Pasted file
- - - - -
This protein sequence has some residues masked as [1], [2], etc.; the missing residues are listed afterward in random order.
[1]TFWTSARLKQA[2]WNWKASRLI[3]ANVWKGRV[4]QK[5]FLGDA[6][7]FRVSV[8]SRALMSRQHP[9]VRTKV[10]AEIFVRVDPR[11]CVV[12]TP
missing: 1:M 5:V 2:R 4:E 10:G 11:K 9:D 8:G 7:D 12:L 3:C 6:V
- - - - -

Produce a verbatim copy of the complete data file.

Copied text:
This protein sequence has some residues masked as [1], [2], etc.; the missing residues are listed afterward in random order.
[1]TFWTSARLKQA[2]WNWKASRLI[3]ANVWKGRV[4]QK[5]FLGDA[6][7]FRVSV[8]SRALMSRQHP[9]VRTKV[10]AEIFVRVDPR[11]CVV[12]TP
missing: 1:M 5:V 2:R 4:E 10:G 11:K 9:D 8:G 7:D 12:L 3:C 6:V